Toads on Lily Pads
Our house was situated on a hill known as the Dev Pahar in Chittagong. There was a pond next to our house down by the valley. I would often go out for walks for fresh air each afternoon; my favourite trail was around this pond.
The pond was surrounded by tall trees and bamboo tresses. A great many toads sat on innumerable lily pads on the surface of the pond. They leapt sprightly in and out of the water, legs splayed, and sat back upon the lily pads. The greenery around the pond was spectacular, especially on a rainy day. The leaves trembled, as the rain dribbled over. It was a summer’s rain. Raindrops also dribbled over the lily pads, where the toads had sat. They sang, serenading the rain. The rain responded. Then it performed a dance — the rain and the pond together, nuanced, choreographed. The pond dimpled, chuffed by this delightful duet. Nature woke up in a festive moment. The leaves of the bamboo shone in the rain, as did the young shoots beginning to open up.
On rainless days, the little toads sat without care, oblivious of what was coming. I felt as though they were waiting for the next rain dance. However, what came was not the rain, but something else. It was something so insidious that I knew it was going to threaten their existence on the lily pads. It would press them down to the bottom of the pond until the breathing stopped; the lily pads would cease to surface, as would the toads.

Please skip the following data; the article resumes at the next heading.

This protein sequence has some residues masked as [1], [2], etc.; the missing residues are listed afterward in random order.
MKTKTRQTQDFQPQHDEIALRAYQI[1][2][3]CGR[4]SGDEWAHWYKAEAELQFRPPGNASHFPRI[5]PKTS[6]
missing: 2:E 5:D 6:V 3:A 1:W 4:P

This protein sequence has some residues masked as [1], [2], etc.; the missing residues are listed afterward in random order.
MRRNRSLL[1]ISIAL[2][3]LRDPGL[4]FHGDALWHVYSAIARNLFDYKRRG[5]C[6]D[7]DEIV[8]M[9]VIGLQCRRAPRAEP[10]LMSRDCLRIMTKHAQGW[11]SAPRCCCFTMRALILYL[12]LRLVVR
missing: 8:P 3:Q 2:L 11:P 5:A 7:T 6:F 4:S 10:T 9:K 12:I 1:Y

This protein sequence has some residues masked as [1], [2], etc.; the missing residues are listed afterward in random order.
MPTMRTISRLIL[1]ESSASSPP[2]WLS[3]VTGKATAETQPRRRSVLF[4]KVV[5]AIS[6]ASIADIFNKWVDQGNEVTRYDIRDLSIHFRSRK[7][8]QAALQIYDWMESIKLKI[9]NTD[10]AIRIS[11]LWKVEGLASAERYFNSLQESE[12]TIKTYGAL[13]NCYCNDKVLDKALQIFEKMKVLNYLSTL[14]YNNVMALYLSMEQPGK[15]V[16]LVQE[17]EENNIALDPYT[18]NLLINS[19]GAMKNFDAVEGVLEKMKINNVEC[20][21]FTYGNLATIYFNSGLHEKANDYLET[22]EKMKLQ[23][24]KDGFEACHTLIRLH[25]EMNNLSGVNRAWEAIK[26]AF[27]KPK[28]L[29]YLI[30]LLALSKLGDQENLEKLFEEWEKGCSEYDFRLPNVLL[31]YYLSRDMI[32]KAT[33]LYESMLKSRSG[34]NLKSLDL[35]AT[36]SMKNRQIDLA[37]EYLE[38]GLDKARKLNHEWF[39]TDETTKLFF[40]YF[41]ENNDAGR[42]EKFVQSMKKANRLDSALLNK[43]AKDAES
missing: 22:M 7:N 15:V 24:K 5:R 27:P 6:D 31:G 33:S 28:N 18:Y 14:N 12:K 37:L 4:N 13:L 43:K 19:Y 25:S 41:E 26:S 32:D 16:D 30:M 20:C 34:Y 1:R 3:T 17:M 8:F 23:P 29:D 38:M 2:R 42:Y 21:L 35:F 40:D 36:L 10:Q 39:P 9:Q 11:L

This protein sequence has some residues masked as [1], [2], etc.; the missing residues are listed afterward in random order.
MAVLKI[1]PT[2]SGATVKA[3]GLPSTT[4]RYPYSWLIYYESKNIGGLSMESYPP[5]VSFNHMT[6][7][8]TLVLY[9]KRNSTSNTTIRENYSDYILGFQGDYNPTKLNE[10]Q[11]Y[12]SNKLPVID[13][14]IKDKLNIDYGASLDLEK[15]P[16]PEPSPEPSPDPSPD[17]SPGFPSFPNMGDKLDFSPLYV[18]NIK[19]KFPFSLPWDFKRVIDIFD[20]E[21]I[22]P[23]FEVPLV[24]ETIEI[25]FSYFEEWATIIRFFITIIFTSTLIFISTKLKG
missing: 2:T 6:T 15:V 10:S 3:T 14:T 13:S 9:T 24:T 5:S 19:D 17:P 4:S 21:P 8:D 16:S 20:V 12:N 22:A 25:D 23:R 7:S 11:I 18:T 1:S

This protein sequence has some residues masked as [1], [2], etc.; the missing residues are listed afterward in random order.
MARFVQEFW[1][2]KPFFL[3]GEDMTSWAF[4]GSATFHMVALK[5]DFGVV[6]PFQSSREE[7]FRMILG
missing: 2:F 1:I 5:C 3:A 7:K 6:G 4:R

It eluded me, just as it eluded the toads. Who took their lifeline away? I realised that the mossy surroundings of the pond weren’t as clean as they used to be. Litter began to emerge, as people threw plastic bottles around the pond. Over months and years, this manmade litter doubled, tripled, and quadrupled. This deluge of plastic bottles impeded my view through the picture window, as well as on my walks. These issues belied a much bigger problem. Plastic bottles didn’t just hedge the edges of the pond but slid down into the waters as well.
As I lay one summer’s day, looking through my picture window at this tragedy unfolding before my eyes, I thought of a nursery rhyme: Who killed Cock Robin? The sparrow may have killed it, but what if this ecosystem, this magical, man-nature symbiotic balance were to be destroyed one day because of this litter? A relationship between human life and all other life would be scissored. Man, flora and fauna, the waters and the skies. The spiritual connection between the toads and the pond on the lily pads in the rain would also disappear. Even if one element were to be snapped, wouldn’t all hell break loose, and chaos descend? The rain fell again, but without romancing the pond. Instead, I watched the pond’s bottled surface, shoved around in the rough rains.
This begged a formidable question, Whom to blame for this?
That was the summer of the last great storm; our summer of discontent. Mangled mangoes fell in the fierce winds, people wandered dispossessed and lost, as the storm took everything they loved. The monsoon swept through, nipping buds, snapping bird nests perched on high branches in deep forests. Ants ran amok, drains clogged up in decrepit disorder. There were heightened drunkenness and muggy nights’ infusions.